Aninda Manocha

Computer Science PhD Student

Princeton University


I am a second-year graduate student in Computer Science at Princeton University advised by Professor Margaret Martonosi. My broad area of research is Computer Architecture and I am a contributor to the DECADES project, a full-stack system design to improve the performance, power, programmability, and portability of several emerging workflows in the broad areas of Machine Learning and Graph Analytics. Additionally, this platform rapidly adapts to the increasingly flexible and blurred boundary between software and hardware through various reconfigurable hardware features, depending on application characteristics. Currently, I am exploring these ideas in the domain of graph and other sparse applications.

Previously, I worked with Professor Benjamin C. Lee at Duke University, where I received my bachelor’s degrees in Electrical and Computer Engineering as well as Computer Science. My research involved distributed systems, crowd computing and mobile architectures, and efficient hardware accelerator design with statistical learning for high-level synthesis parameter tuning.

I enjoy programming and have served as a software engineering intern at Lenovo, Cisco, and Adobe. I am also a 2017 Duke Technology Scholar.


  • Software-defined hardware and domain-specific architectures
  • Memory systems for graph/sparse applications
  • Heterogeneous parallelism


  • PhD in Computer Science, 2023

    Princeton University

  • BS in Electrical and Computer Engineering, Computer Science, 2018

    Duke University




A DARPA-funded project to create specialized, reconfigurable hardware to accelerate important applications.

Electric Keyboard

An electric keyboard constructed out of an FPGA, a monitor, and 13 sensing circuits and custom-made keys.



Research Assistant

Department of Computer Science at Princeton University

Aug 2018 – Present Princeton, New Jersey

Advisor: Dr. Margaret R. Martonosi

Designing full-stack approaches to optimize the performance, power, and programmability of graph and other sparse analytics that are the heart of many modern big data applications; contributing to the development of a specialized, reconfigurable hardware platform for accelerating different software applications as part of DARPA’s Software Defined Hardware (SDH) program.


Research Assistant

Department of Electrical and Computer Engineering at Duke University

Aug 2017 – Jun 2018 Durham, North Carolina

Advisor: Dr. Benjamin C. Lee

Designed a framework to perform Bayesian optimization to jointly optimize parameters for high-level synthesis (HLS) and quickly discover Pareto optimal design points; outperformed other optimization algorithms (simulated annealing, genetic algorithm, and random search) in terms of efficiency.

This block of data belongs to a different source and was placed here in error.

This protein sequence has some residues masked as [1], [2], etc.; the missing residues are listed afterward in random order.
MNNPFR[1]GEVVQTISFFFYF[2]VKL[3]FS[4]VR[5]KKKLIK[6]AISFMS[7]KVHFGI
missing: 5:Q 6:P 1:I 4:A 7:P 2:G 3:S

Software Engineering Intern


May 2017 – Aug 2017 San Francisco, California
Designed an intelligent thumbnailing algorithm to identify the most representative frame of marketing videos uploaded for video processing in Scene7 and Adobe Experience Manager; significantly reduced existing server overhead and improved software reliability.

Research Assistant

Department of Electrical and Computer Engineering at Duke University

Jan 2017 – May 2017 Durham, North Carolina

Advisor: Dr. Benjamin C. Lee

Evaluated a crowd computing framework designed for Android and brought it up to date with modern devices; deployed framework on different systems (emulator, phone, and tablet) using an OpenCV facial recognition application.


Software Engineering Intern

Cisco Systems

May 2016 – Aug 2016 San Jose, California
Developed a suite of over 75 verification scripts to automate the testing and monitoring of various network events, such as crash/traceback checks, hardware boots/failovers, configuration loss checks, and data collection; created a web application to dynamically display quality metrics progression of routing platforms.

Research Assistant

Department of Mathematics at Duke University

Aug 2014 – Jun 2015 Durham, North Carolina

Advisors: Dr. Lenhard Ng (Duke) and Dr. Daniel J. Teague (NCSSM)

Studied Knot Theory and focused on properties of Legendrian knots to classify other knots and extend an existing knot atlas; developed a Java program to identify isotopic Legendrian knots and enumerate transverse knots.


Software Engineering Intern


Jun 2014 – Jul 2014 Morrisville, North Carolina
Created various benchmarking scripts to be used as part of the System Integration Test (SIT) program that evaluated the quality and performance of various servers before they are released to the enterprise server market; analyzed and compared several aspects of server firmware and hardware.

Research Assistant

Department of Applied Mathematics at the University of North Carolina - Chapel Hill

Mar 2014 – Dec 2014 Chapel Hill, North Carolina

Advisor: Dr. Gregory M. Forest

Extended a computational and mathematical model of virus motion in the human respiratory system to explore gene therapy as a means of treating cystic fibrosis (CF).


  • Department of Computer Science
    Princeton University
    35 Olden Street
    Princeton, NJ 08540